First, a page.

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Rare pink albino dolphin swims in the waters of Lake Calcasieu, Louisiana Rare pink albino dolphin swims in the waters of Lake Calcasieu, Louisiana, just north of the Gulf of Mexico, March 2, 2009. The photograph was taken by charter boat captain Erik Rue, who regularly travels through the lake. (Photo: Erik Rue/Newscom)

Pink Dolphin at Play

Rare albino dolphin spotted in the waters of Louisiana lake

By Laura Leigh Davidson | null null , null
(Map: Jim McMahon)
(Map: Jim McMahon)

Boaters in the busy waters of Louisiana have been double-checking their vision lately. They can't quite believe what they see at first glance.
 
There is a bright pink bottlenose dolphin swimming in the waters of Calcasieu Lake. The rare albino dolphin was first spotted in the shipping waterway in June 2007.

The pink mammal was just a calf, or baby, then. Now that it has grown up a bit, the dolphin is making more public appearances.

"We see him on a pretty regular basis," boat crewman Roddy Blackburn told the Associated Press recently.

It's not uncommon to see bottlenose dolphins in this area. They feed in the deep water and ride on top of waves created by boats.

But most of those dolphins are the typical gray color. When this bubblegum-hued dolphin comes out to play with its friends, it is hard to miss.

The dolphin is an albino. That means its skin and eyes are mostly color free. Usually, plants and animals get their distinctive coloring from pigments, or colored chemical compounds that absorb light. Albino animals are born without pigment in their skin.

Since the albino dolphin's skin has no pigment, it looks pink in the sunlight as the color of blood under the skin becomes visible. The dolphin also has red eyes, another trait common in albinos.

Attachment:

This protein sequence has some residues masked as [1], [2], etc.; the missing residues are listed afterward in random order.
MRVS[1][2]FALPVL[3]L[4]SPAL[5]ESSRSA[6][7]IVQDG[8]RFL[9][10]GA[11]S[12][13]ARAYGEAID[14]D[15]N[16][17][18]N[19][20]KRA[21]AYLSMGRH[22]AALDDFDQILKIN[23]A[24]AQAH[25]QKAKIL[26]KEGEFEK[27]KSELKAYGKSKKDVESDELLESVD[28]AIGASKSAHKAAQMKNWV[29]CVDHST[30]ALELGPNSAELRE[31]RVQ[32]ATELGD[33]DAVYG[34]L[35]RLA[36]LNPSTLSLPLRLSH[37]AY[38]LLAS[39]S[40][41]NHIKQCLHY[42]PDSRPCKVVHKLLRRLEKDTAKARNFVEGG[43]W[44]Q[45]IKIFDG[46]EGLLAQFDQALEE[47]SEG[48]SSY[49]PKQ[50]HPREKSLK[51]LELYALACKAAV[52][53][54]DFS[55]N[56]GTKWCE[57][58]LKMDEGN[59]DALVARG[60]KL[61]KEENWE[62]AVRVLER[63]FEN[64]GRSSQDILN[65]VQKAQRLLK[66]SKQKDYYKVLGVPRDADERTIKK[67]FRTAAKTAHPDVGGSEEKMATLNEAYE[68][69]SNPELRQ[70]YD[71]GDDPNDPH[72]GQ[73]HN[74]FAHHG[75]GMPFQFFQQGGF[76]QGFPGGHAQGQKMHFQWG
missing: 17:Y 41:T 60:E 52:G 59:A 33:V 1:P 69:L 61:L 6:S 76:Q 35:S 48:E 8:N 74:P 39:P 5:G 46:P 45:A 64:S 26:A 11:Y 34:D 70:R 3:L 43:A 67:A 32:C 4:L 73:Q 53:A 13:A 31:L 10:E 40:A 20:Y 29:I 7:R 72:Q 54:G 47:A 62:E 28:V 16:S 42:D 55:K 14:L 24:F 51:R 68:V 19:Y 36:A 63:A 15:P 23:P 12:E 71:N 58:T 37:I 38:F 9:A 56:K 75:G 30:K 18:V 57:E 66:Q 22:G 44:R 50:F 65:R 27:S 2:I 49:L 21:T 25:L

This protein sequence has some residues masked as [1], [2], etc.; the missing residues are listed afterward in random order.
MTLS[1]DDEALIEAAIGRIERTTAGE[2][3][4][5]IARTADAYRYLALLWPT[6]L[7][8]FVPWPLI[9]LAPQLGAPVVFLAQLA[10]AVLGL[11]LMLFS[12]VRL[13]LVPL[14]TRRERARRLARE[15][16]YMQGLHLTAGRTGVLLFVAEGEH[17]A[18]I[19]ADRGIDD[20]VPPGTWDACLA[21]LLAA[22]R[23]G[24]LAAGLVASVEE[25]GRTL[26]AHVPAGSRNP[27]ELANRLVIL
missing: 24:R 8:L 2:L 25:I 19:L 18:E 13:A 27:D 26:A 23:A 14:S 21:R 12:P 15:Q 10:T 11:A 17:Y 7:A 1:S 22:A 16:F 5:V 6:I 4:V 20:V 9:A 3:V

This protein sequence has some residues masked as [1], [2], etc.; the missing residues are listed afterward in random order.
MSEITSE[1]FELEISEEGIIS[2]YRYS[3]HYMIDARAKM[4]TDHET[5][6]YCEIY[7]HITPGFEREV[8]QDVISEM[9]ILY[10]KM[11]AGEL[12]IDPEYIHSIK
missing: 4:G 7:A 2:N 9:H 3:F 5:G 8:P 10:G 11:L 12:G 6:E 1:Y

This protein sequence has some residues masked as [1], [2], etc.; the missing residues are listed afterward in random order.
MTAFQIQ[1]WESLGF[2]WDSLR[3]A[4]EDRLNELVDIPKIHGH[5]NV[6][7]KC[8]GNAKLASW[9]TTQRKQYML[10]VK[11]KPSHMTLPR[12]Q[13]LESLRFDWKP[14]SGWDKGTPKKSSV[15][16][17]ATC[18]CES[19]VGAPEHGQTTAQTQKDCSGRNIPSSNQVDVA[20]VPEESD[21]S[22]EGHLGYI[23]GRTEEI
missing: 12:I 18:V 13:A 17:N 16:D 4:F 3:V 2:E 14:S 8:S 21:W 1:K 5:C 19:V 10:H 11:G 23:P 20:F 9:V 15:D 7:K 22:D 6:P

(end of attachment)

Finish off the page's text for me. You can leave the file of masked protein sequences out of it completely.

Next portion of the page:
Michael Harbison, a Louisiana Department of Wildlife and Fisheries biologist, has seen the pink dolphin many times. He thinks the dolphin splits its time between the Gulf of Mexico and the lower 10 miles of Calcasieu Lake.

According to Harbison, only 14 albino dolphins have been reported worldwide. This is the third one sighted in or around the Gulf of Mexico.

There are no plans for a formal study of this albino bottlenose. Biologist Mandy Tumlin of the Louisiana Department of Wildlife and Fisheries says she hopes the public will take part in studying the pink mammal. Detailed reports and pictures from the public will help scientists track the animal.

Boaters who encounter the rare mammal should stay at least 50 yards from it. Tumlin says they should also limit the dolphin-watching sessions to a half hour. Biologists don't want humans to disturb the pink dolphin and its companions.

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